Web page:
School children and adults across Britain have today protested through town centres and cities calling for climate change to be declared an emergency.
The national protest, called ‘Youth Strike 4 Climate’, is being led by a coalition of campaigners.
More than 30 towns and cities across the country, including Norwich and Cambridge are taking part in the protest.
Hundreds of pupils gathered outside Shire Hall in Cambridge by 9.30am today.
The ages of the children ranged from at low as four years old to sixth form students.
The crowd gathered by the entrance of the building, chanting ‘Hey ho, fossil fuels have got to go’.
Students and adults held placards saying ‘Rebel for Life’, ‘Take back control of our future’, ‘We have no planet B’, and ‘Bankers bailed out by government, where’s our action climate change?’.
Numerous parents had come to march with their children.
Rachel Vanmarle, 34, had brought her son Clarence, eight, daughter Dotty, six, Pablo, aged two, and nine-month-old Sebastian.
She said: “I’ve come to teach the children how to have a voice, because we made this mess and we’re going to have to change it.
“We talked about it on the way here, about how they can get jobs that are ethical or environmentally friendly.”
Asked if she was comfortable with her children missing school, Rachel said: “It’s a half day. Learning doesn’t just take place at school and it’s the last day before half-term.
“The school has been supportive. We’re not skiving.”
Julian Gold, 54, was marching with his two daughters Alex, 13, and Sienna, aged 15.
He said: “Ever since Carl Sagan explained the greenhouse effect on Venus and said it could happen on Earth, there was some concern that fossil fuel consumption was going to be a problem.
“My children are growing up in a world where the very obvious effects of climate change are there to see and it sickens me that nothing is being done.
“I’m here to support my kids to shout at the establishment because that’s the only voice they have.
“And they actually have an inset day today.
“But it’s meant to be a protest. It’s the only voice they have. More important than anything else, it’s the only way for them to cause some pain.
“A demonstration is not a demonstration if it doesn’t cause some pain.
“But it’s infinitesimal compared to the pain climate change is going to cause the planet.”
Just before 10am, the protesters – now several hundred strong – left Shire Hall and marched towards the Guild Hall in the centre of Cambridge.
Police held up traffic as they streamed down towards the city centre, while a few students could be heard shouting ‘We’re skiving’.
Mother Kath McDonald, 46, was walking with her daughter Rowan McDonald, aged 14.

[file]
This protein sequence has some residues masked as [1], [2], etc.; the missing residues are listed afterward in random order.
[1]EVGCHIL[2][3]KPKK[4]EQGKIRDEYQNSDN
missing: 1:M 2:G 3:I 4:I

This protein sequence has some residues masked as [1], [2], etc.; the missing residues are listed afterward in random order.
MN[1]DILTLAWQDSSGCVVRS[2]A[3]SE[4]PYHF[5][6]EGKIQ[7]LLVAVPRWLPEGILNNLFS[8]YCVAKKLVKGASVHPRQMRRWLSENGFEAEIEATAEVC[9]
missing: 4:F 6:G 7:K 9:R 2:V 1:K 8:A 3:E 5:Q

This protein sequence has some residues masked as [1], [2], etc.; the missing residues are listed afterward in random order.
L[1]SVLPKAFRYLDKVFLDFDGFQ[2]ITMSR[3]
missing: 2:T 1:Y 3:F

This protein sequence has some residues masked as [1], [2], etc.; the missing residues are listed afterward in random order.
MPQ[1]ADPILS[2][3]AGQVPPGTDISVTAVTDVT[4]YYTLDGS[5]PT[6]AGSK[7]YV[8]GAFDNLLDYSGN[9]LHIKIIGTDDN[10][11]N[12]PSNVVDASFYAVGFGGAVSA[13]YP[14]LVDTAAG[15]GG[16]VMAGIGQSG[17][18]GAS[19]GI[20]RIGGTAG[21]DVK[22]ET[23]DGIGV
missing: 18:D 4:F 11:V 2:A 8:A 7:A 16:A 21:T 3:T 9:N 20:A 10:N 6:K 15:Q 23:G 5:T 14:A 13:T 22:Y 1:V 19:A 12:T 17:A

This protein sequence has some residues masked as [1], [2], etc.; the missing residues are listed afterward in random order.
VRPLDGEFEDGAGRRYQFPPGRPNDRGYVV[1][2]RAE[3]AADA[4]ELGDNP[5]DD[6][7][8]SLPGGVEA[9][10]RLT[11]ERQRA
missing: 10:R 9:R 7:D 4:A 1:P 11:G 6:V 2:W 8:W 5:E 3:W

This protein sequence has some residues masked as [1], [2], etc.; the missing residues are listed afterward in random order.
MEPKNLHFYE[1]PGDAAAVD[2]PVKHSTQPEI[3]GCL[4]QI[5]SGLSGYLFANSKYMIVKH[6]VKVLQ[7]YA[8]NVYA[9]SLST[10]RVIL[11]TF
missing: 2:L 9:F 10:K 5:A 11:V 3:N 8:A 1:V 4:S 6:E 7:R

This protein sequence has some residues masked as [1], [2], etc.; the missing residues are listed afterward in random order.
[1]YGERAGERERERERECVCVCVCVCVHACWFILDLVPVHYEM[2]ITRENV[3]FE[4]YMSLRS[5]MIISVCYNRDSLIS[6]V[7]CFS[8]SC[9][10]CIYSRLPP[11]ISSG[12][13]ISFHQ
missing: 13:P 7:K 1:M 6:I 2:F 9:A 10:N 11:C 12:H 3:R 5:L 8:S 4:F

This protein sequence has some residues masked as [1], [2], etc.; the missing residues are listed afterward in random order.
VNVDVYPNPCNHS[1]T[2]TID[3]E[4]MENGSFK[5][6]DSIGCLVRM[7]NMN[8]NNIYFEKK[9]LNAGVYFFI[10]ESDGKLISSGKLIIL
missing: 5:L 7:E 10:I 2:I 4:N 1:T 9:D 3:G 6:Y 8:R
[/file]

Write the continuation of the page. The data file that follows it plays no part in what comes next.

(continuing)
She said: “I brought my daughter. This was important 30 years ago when I was her age.
“I wanted to do something then, so I thought I would encourage her. I’m actually surprised at how many people are here.”
Rowan, who attends Witchford Village College near Ely, Cambs., said: “I support the cause. I think everything needs to change.”
Kath added: “I would have encouraged her to come anyway, even if the school wasn’t doing a training day.”
As the line of protesters moved through the city towards the Guild Hall, they chanted ‘Climate change is not a lie, please don’t let our planet die’.
Once the marchers were gathered outside the city council’s building, students began giving speeches to the crowd.
One girl, who looked around 12 years old, said: “We all know Santa Claus doesn’t exist but he’s getting more attention than climate change.”
Several times, chants of ‘Oh Jeremy Corbyn’ broke out from the crowd.
Jeremy Corbyn tweeted: “Climate change is the greatest threat that we all face but it is the school kids of today whose futures are most on the line.
“They are right to feel let down by the generation before them and it’s inspiring to see them making their voice heard today. #SchoolStrike4Climate
However, Downing Street has criticised school children taking part in today’s climate change strike.
It said that while it was important for young people to engage with issues like climate change, the disruption to planned lesson time was damaging for pupils.
A No 10 spokeswoman said:
“Everybody wants young people to be engaged in the issues that affect them most so that we can build a brighter future for all of us.
“But it is important to emphasise that disruption increases teachers’ workloads and wastes lesson time that teachers have carefully prepared for.
“That time is crucial for young people, precisely so that they can develop into the top scientists, engineers and advocates we need to help tackle this problem.”
by Tommy Lumby
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